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To take Spain left, prime minister digs up civil war’s legacy

Why We Wrote This

At the heart of Pedro Sanchez’s government is a dramatic appeal to unresolved issues around the fascist era. But it may not be enough to bolster his party for the challenges of the present.

Manu Fernandez/AP
The basilica at the Valley of the Fallen monument near El Escorial, outside Madrid, currently houses the tomb of former Spanish dictator Francisco Franco. Prime Minister Pedro Sánchez has ordered Franco’s remains to be moved.

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For people like nonagenarian Felipe Gallardo, Spain’s new prime minister brings hope for settling their family history. Last summer, Pedro Sánchez ordered former dictator Francisco Franco’s exhumation from a state-funded memorial. Mr. Sánchez also promised to locate thousands buried in unmarked graves after the 1936-39 civil war, of which Mr. Gallardo’s father is one.

That has yet to happen. But Sánchez’s bold move breaks the status quo on which Spain’s democracy was built, a consensus to leave the past behind.

Next week, Sánchez will be tested on two fronts: His budget will be voted on, and the Supreme Court is set to begin the trials of pro-secession, jailed Catalonian leaders. “Sánchez heads a very frail government right now, so he can’t pass groundbreaking policies in the social or economic realm,” says political scientist José Manuel Ruano. “He’s hoping that the symbolic measures help change the public opinion’s perception of the Socialist Party in hopes that will benefit him during the next elections.” Gallardo’s daughter, Purificación, agrees on a wait-and-see approach. But she says the Franco plan “means there’s no turning back. The real transition to democracy starts now.”

As symbolic gestures go, Spanish Prime Minister Pedro Sánchez went all out.

Shortly after his surprise elevation to high office in early June, Mr. Sánchez ordered the exhumation of Gen. Francisco Franco’s remains, with the intent to separate the former dictator from the more than 33,000 others buried at the national monument holding Spain’s civil war dead.

That has yet to happen. But Sánchez’s bold move was one sign that he is willing to go further than the left-wing governments before him to win over voters.

As the vulnerabilities of the smallest governing majority in Spain’s modern history emerge, analysts question the scope of Spain’s transformation under Sánchez and how much the young prime minister will accomplish. Some on the right see the Franco decision as digging up the past for revenge. But for those on the left, it is raising hope for the introduction of a thorough socialist agenda – and for a reckoning with the unresolved legacy of the Franco era.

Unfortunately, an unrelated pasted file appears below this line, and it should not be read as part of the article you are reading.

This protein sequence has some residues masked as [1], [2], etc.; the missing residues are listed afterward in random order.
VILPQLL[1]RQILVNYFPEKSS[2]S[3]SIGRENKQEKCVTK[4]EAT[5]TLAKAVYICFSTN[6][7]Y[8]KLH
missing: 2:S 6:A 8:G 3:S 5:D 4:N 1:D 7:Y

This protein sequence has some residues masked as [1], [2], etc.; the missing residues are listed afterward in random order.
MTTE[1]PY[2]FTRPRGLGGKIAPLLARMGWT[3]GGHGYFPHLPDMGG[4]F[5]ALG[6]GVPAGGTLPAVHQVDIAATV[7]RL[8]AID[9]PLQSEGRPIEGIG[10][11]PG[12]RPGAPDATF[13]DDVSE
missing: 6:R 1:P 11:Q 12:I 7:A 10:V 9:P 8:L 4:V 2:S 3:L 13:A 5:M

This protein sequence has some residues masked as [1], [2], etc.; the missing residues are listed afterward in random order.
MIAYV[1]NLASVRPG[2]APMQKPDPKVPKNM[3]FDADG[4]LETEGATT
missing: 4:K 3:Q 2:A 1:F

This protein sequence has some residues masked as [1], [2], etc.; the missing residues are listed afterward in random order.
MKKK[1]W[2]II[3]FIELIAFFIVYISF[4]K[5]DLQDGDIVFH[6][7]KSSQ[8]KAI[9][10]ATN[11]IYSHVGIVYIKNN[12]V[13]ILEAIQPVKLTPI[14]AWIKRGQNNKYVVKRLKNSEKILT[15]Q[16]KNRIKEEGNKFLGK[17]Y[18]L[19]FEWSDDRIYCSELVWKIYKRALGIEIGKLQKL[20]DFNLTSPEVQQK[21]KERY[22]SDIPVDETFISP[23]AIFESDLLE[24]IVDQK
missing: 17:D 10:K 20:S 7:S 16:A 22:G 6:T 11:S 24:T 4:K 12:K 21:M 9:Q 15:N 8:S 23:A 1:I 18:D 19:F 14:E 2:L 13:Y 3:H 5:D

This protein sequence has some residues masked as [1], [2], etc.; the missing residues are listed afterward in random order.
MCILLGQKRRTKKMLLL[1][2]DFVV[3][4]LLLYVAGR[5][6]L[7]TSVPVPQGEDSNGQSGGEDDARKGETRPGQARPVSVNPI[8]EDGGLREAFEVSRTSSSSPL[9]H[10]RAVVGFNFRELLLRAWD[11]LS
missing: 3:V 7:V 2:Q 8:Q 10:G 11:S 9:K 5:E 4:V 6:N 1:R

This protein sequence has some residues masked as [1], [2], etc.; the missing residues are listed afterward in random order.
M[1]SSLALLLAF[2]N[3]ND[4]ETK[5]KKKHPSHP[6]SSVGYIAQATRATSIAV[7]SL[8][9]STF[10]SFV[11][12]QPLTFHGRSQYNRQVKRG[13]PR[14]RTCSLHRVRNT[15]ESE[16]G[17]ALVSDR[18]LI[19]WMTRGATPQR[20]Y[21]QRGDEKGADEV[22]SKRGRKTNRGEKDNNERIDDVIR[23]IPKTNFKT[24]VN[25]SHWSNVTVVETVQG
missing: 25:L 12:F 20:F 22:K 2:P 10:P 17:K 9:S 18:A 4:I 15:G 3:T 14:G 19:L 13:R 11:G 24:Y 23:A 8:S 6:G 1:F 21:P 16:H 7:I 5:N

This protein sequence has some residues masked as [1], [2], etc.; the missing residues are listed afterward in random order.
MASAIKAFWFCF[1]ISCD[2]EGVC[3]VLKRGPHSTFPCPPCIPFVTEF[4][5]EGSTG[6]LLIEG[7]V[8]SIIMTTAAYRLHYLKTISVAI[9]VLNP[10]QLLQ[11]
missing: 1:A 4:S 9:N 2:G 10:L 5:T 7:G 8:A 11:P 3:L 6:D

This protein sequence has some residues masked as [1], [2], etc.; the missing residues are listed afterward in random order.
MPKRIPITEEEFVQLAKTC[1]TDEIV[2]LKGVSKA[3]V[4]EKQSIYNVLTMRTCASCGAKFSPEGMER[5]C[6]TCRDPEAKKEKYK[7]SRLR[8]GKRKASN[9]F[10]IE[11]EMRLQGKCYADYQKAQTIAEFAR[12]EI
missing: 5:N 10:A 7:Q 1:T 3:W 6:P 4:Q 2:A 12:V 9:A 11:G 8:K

Valley of the Fallen

For people like Felipe Gallardo and his daughter, Purificación, such a reckoning would be entwined with family history. Mr. Gallardo, who is in his nineties, left Spain with his young family and returned only after Franco’s death. His father was executed after the civil war and is believed to be buried in a mass grave, like tens of thousands of others. With Spanish government after government, Gallardo postponed his need for closure and didn’t press the issue of locating missing relatives.

“The years went by, and I realized the Socialists had no intention of addressing the subject. I lost all my faith in them,” he says.

That changed last summer when Sánchez ordered Franco’s removal from the Valley of the Fallen, the state-funded monument, basilica, and memorial that was built by the former dictator as an apparent attempt at reconciliation after the civil war. The 1936-39 conflict divided the country between leftist democratic Republicans and Franco's Nationalists.

This site of pilgrimage, 40 miles outside Madrid, is not neutral. It was built by Republican political prisoners, and besides Franco, tens of thousands of people, both Republicans and Nationalists, were moved from mass graves across Spain and buried anonymously there.

The country “cannot afford symbols that separate Spaniards,” Sánchez said in August.

Sánchez’s plan to open Franco’s tomb breaks the status quo on which Spain’s democracy was built. After Franco’s death in 1975, the transition to democracy relied on a consensus to leave the past behind. A 1977 amnesty law forbade the prosecution of war criminals and Franco officials.

“Despite the Socialist governments we had since Franco’s death, the right wing has been controlling Spain,” says Purificación. In 2010, she found her grandfather’s name in a book about the civil war and started the family’s search for him. “Now something seems to be changing,” she says.

Sánchez won a parliamentary vote of no confidence on May 31 against former Prime Minister Mariano Rajoy, who is implicated in an ongoing corruption scandal. Sánchez’s Socialist Workers’ Party (PSOE) has just one-quarter of the seats in Parliament, relying on a fragile alliance with Pablo Iglesias’s far-left party Podemos (“We Can”) and Catalan and Basque nationalists. Sánchez has been hailed by some for his progressive policies, an exception in Europe where right-wing populism has soared.

A more progressive Spain?

In June, the new prime minister unveiled a government that had more women than men, with women heading 11 of the 17 ministries, and announced that his team was “a government for an equal society, open to the world but anchored in the European Union.”

Shortly after, Sánchez offered a safe port for the Aquarius migrant rescue ship, which had been drifting in international waters with 630 people on board after being rejected by Italy and Malta. “It is our duty to help avoid a humanitarian catastrophe and offer a safe port to these people, to comply with our human rights obligations,” Sánchez said when welcoming the ship in Valencia.